|Date of Birth||11 October 1925 , Los Angeles, California, USA|
|Date of Death||16 August 1999 , East Hampton, New York, USA (emphysema)|
Mini Bio (1)
She made her debut as a night club chanteuse in Joseph L. Mankiewicz's Somewhere in the Night (1946), which was marketed with newspaper ads bearing the "Nancy Guild Rhymes with Wild" slug line. She followed that up with the Philip Marlowe picture The Brasher Doubloon (1947), based on Raymond Chandler's novel "The High Window."
On the rebound from an engagement with producer Edward Lasker, Guild married fellow 20th Century-Fox contract player Chuck Russell in early 1947. The following year, they appeared together in the Dan Dailey musical Give My Regards to Broadway (1948).
Leaving Fox, she co-starred with Orson Welles in Gregory Ratoff's Black Magic (1949) before moving on to Universal Studios, where she appeared in Abbott and Costello Meet the Invisible Man (1951). In 1953, her last year in pictures, she appeared opposite a talking mule in Francis Covers the Big Town (1953), her last picture.
Having divorced Russell in 1950, Guild married the successful Broadway impresario Ernest H. Martin, the three-time Tony Award-winning producer of Guys and Dolls (1955), The Sound of Music (1965), and A Funny Thing Happened on the Way to the Forum (1966) among others, in 1951. She appeared occasionally on television, retiring after an appearance on Robert Montgomery Presents (1950) in 1955. She did return to the silver screen in 1971, in Otto Preminger's Such Good Friends (1971)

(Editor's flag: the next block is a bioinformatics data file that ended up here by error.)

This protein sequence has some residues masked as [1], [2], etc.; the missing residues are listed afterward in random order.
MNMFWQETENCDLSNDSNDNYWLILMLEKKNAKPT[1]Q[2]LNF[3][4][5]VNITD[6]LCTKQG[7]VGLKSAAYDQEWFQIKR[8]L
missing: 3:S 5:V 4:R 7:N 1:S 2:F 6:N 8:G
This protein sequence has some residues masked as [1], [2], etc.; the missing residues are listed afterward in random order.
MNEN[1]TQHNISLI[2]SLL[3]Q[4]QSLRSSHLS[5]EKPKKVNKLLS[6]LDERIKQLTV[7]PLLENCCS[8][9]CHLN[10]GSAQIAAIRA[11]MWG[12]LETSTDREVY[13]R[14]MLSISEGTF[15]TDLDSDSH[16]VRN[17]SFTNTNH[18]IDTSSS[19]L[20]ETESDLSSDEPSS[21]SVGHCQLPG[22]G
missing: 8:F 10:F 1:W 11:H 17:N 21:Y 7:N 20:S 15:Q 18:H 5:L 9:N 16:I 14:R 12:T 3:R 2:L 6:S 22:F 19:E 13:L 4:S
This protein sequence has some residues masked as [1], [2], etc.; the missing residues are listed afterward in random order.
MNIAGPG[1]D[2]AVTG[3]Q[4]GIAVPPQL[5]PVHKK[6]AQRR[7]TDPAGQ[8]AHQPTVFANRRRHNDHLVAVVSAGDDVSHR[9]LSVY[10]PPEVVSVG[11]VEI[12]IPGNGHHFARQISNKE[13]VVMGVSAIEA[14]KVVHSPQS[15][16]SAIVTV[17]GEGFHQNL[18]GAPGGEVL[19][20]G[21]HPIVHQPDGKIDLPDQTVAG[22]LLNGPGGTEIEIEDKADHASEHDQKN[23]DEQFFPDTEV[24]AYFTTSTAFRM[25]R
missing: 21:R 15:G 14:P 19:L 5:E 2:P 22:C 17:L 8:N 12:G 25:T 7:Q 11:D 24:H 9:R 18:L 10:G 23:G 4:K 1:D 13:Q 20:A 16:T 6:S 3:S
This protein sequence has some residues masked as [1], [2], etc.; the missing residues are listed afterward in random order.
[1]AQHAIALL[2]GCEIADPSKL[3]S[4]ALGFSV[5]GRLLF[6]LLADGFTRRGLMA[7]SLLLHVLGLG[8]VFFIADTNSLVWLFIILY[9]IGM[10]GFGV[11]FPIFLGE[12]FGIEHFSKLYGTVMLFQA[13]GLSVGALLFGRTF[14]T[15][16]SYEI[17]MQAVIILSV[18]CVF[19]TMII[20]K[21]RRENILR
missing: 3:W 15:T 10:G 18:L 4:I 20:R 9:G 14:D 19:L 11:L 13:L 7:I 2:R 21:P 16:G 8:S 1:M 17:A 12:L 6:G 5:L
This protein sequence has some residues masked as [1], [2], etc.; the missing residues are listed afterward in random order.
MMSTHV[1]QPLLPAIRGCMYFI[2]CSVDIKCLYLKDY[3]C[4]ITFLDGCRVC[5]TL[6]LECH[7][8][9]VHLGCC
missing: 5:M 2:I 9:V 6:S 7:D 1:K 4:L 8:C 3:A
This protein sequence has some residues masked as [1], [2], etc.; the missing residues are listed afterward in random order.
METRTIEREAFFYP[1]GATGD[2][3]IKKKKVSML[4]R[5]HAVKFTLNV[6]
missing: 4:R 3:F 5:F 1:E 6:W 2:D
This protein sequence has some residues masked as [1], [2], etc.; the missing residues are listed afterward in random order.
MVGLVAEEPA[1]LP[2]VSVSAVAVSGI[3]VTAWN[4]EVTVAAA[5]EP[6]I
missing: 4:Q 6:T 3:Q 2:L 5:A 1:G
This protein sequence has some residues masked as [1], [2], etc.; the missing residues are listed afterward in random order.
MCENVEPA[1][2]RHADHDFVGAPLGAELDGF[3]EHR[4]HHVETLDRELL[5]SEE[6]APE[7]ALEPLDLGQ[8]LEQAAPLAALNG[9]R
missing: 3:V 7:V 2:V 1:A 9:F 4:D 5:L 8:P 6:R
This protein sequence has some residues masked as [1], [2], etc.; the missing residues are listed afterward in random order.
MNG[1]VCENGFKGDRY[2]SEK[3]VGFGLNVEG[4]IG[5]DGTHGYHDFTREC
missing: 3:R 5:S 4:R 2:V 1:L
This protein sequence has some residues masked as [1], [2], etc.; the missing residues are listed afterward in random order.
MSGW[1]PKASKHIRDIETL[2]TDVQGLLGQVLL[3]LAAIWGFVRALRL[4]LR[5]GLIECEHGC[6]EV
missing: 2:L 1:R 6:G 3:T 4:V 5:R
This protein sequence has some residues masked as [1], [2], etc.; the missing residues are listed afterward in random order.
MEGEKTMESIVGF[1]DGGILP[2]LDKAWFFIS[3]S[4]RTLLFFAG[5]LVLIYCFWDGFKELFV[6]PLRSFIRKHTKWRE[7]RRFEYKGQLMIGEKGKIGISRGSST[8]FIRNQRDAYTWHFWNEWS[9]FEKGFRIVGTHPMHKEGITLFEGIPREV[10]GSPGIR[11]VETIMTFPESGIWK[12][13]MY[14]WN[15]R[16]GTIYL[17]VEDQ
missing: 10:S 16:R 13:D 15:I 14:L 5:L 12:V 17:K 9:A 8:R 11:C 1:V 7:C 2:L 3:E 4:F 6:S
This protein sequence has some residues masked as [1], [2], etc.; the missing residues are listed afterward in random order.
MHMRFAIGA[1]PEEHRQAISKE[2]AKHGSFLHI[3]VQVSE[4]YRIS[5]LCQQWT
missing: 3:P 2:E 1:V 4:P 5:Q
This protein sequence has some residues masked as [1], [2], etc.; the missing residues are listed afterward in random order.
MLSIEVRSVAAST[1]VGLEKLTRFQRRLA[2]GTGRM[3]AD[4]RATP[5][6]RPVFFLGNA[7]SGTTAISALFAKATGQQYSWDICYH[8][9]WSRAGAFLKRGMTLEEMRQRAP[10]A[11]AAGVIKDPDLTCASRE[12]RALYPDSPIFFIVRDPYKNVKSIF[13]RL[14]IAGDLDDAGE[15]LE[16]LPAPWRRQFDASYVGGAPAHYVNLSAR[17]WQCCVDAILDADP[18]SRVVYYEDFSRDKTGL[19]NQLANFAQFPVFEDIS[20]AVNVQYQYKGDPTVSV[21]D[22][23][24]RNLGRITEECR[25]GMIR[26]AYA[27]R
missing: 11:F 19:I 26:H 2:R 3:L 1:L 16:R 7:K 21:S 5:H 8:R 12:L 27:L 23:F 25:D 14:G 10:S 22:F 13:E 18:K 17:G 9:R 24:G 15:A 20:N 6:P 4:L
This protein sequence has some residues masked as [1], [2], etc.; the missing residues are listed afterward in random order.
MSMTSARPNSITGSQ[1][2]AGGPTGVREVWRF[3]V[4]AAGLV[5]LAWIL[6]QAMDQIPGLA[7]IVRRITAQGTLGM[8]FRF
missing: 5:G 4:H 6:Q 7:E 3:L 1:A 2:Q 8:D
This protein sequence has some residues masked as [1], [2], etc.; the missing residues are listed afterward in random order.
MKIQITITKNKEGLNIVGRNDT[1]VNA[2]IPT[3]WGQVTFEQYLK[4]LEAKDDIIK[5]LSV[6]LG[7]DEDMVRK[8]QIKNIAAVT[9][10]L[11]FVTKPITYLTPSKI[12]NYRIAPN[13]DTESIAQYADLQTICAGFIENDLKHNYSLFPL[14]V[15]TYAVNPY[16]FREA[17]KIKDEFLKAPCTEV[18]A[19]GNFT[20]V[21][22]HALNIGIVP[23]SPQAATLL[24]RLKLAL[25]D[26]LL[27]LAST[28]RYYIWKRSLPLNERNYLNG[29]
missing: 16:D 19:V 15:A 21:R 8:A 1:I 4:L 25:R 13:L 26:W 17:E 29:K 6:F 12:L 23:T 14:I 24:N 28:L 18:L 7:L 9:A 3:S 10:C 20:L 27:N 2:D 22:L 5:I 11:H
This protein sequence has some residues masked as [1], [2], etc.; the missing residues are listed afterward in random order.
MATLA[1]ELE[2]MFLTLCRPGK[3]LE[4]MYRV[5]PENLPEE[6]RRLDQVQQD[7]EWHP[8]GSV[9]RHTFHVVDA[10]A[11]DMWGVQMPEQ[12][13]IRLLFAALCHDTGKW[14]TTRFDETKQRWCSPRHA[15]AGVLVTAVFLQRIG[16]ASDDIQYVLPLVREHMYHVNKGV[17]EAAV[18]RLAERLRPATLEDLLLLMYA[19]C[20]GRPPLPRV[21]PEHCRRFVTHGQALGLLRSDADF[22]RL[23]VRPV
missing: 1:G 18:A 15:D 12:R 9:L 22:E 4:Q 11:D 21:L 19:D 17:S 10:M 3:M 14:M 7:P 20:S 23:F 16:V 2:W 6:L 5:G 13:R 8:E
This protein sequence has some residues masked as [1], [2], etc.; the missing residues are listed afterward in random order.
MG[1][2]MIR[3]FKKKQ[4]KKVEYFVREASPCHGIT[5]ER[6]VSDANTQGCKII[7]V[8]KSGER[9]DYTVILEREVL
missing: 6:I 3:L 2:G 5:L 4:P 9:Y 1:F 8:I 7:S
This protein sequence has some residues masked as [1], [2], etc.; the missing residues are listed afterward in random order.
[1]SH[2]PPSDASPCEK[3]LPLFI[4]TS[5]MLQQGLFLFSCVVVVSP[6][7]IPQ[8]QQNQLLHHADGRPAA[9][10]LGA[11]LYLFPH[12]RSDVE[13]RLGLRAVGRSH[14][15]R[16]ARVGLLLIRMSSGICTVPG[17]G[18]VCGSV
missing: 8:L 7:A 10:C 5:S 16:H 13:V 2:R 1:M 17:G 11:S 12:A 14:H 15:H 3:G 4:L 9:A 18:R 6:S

She divorced Martin in 1975, marrying and divorcing (for a third time each) photojournalist John Bryson in 1978. Her final marriage lasted 17 years.
Nancy Guild died in East Hampton, New York on August 16, 1999, at the age of 73. She had one child, Elizabeth, a daughter by her first husband Charles Russell.
- IMDb Mini Biography By: Jon C. Hopwood
|John Bryson||(1978 - 1995) (divorced)|
|Ernest Martin||(5 August 1951 - 1975) (divorced)|
|Charles Russell||(26 April 1947 - 1950) (divorced) (1 child)|